20:46 Robert: Yeah. Absolutely. And I like the little guideline of sort of 51% believable, meaning it’s a stretch, it’s maybe a big stretch like, “Whoa, this is a goal that I have no idea how I’m gonna reach,” but it’s… There’s some factor of it’s slightly more likely than not, given my life circumstances where I’m at I could see this happening more than I could think, “Oh, that’s ridiculous, this would never happen.” So it’s within the realm of possibility, in terms of achieving it. And I also think within the realm of possibility in terms of the kind of timeline you wanna set on it. Because we’re talking a lot about productivity and how personal it is and… Frankly, sometimes the most efficient thing you can do is take a rest.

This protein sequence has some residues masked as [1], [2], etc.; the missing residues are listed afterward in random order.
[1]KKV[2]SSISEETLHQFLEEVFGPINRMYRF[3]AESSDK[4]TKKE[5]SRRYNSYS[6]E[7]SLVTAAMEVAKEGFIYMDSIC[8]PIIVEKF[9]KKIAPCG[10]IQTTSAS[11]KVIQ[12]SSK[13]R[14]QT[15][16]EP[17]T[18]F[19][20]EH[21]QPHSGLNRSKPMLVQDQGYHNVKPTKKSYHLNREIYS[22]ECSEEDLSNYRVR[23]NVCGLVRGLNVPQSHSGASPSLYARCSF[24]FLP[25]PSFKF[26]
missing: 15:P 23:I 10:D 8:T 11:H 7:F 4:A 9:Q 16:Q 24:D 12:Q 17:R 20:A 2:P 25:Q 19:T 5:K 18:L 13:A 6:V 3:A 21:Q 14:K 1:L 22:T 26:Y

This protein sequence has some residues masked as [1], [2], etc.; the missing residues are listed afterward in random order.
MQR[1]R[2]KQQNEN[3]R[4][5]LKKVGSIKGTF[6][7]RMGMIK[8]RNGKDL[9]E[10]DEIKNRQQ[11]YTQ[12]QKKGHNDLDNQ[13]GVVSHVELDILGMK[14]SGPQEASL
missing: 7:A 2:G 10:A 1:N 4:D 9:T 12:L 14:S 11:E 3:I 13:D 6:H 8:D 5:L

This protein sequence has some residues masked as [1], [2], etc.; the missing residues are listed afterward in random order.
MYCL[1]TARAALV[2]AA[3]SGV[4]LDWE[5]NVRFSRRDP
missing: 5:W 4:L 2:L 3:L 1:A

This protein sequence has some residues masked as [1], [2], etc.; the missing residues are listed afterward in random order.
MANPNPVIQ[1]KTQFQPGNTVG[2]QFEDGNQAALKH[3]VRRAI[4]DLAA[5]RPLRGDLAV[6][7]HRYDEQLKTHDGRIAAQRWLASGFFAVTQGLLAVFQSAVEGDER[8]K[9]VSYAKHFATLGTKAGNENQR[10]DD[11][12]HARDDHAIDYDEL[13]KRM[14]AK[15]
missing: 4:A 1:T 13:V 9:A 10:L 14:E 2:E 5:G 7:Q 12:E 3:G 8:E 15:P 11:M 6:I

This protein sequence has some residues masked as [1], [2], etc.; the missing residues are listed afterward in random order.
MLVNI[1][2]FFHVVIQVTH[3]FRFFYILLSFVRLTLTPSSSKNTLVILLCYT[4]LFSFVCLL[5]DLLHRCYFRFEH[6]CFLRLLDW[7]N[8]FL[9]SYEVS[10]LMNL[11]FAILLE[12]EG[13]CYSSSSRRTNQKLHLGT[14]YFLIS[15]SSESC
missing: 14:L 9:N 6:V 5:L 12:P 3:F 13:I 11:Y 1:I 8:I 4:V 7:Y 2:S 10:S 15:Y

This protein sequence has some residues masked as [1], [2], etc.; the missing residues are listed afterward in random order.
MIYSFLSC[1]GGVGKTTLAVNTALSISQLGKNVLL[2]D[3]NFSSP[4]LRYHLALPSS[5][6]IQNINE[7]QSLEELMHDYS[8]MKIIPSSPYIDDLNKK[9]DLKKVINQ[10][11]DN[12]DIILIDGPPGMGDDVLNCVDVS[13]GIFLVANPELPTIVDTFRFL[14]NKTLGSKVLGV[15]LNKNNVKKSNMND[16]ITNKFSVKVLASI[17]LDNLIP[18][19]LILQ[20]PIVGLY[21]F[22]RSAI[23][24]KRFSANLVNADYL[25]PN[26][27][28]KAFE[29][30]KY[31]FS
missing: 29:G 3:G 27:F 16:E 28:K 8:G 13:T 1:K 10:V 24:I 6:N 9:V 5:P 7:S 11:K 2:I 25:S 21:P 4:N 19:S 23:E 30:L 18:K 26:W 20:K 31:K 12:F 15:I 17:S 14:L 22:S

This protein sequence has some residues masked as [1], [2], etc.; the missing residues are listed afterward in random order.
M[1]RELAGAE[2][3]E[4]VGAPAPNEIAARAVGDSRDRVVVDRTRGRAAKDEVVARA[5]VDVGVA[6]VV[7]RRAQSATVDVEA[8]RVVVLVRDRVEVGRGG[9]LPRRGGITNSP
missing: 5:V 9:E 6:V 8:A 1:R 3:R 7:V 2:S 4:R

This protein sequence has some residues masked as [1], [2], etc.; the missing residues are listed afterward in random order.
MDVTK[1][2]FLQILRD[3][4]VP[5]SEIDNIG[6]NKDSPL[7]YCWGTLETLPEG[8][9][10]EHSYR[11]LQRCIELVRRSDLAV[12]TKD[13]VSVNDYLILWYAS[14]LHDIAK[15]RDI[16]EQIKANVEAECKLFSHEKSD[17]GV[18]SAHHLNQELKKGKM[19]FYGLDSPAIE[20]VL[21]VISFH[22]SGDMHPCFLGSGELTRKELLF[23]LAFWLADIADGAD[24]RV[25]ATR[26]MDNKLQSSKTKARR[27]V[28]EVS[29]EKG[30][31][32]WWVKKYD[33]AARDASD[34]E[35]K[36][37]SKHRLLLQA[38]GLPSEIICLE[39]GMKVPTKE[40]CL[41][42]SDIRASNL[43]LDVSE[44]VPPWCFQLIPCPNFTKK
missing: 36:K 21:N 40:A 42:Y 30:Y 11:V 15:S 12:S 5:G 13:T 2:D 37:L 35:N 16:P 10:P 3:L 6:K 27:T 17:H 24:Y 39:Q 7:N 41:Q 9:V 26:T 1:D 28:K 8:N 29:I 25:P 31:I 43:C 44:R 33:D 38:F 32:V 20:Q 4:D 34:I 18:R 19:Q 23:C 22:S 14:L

21:29 Robert: That is efficiency, even if it’s not necessarily producing an external result, because, frankly, you don’t just wanna slam down on the gas pedal until you run out of gas. [chuckle] That’s never a good approach to… Well, to driving if [21:44] ____ 25, or to going toward any particular thing you’ve set out for yourself to do. So I think there is a real confidence and… Yeah.